Mr. Moonves, 68, grew up in Valley Stream on Long Island. His father ran a gas station. He began his career in the 1970s on the other side of the camera, playing a heavy on “The Six Million Dollar Man” and a Mexican pearl diver on “Cannon.” But the life of an actor, which depends on the decisions of others, was not for him.
In the 1980s, Mr. Moonves landed a high-ranking job at Lorimar Television. When a sitcom produced by the company, “Full House,” got big ratings on ABC, he was on his way to becoming a Hollywood power player.
But according to Mr. Farrow’s reporting, his early success coincided with instances of sexual misconduct. Phyllis Golden-Gottlieb, who was an executive at Lorimar, told The New Yorker that Mr. Moonves had forced her to perform oral sex on him. She filed a criminal complaint with the Los Angeles Police Department last year.
In the mid-1990s, when he was running the Warner Bros. television division, Mr. Moonves had 22 series on the air, including megahits like “ER” and “Friends.” New York magazine put him on the cover,calling him Mr. TV, and Mr. Moonves kept a framed copy in his Manhattan office.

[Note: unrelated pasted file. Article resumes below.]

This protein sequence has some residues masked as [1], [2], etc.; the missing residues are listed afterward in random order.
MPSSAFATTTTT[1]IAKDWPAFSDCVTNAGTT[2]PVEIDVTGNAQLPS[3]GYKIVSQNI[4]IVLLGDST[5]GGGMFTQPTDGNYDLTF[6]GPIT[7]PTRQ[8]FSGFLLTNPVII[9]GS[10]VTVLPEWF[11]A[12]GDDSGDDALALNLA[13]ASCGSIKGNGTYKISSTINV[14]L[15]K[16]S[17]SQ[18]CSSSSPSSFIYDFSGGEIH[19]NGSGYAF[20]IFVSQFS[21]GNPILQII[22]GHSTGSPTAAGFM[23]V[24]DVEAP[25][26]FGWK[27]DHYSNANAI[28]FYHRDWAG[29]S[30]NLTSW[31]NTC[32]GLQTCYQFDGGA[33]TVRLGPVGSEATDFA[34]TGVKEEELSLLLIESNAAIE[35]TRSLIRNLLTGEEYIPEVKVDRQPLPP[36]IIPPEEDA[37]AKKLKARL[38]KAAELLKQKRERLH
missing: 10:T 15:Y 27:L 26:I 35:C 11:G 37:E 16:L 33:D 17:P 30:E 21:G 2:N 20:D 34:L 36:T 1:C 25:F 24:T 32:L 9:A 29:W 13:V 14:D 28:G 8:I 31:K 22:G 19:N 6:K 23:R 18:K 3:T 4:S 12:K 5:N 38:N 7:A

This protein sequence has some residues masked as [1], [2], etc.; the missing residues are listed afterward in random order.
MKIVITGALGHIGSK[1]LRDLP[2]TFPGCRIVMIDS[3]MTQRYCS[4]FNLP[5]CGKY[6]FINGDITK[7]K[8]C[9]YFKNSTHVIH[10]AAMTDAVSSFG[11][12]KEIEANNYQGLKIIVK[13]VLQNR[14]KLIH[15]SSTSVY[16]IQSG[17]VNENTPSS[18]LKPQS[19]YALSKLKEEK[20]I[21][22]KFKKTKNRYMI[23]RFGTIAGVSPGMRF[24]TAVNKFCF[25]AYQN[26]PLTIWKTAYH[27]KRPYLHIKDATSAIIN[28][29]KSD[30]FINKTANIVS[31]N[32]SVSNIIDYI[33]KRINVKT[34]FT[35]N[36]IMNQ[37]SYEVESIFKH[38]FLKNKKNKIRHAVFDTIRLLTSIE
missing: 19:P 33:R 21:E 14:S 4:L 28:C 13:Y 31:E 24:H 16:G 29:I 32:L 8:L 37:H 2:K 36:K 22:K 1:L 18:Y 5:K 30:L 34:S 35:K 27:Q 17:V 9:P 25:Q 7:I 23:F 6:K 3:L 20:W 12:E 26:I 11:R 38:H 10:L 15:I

But while he was becoming the public face of the industry, the instances of alleged sexual misconduct continued. Jessica Pallingston, an assistant at Warner Bros. in those years, accused Mr. Moonves of forcing her to perform oral sex on him and essentially destroying her career. (Mr. Moonves called the accusations against him “untrue.”)
He moved into an executive role at CBS and got to work rebuilding the last-place network. “A slow, brick-by-brick process,” he called it. It took five years before things started to click, with the premiere episode of the reality series “Survivor.”
Then came the hit police-procedural show “C.S.I.” and its successful spinoffs. There were also the sitcoms — four-camera productions, with plenty of laugh-track laughs — “Two and a Half Men,” “How I Met Your Mother” and “The Big Bang Theory.” For the last 10 TV seasons, CBS has been the most-watched network.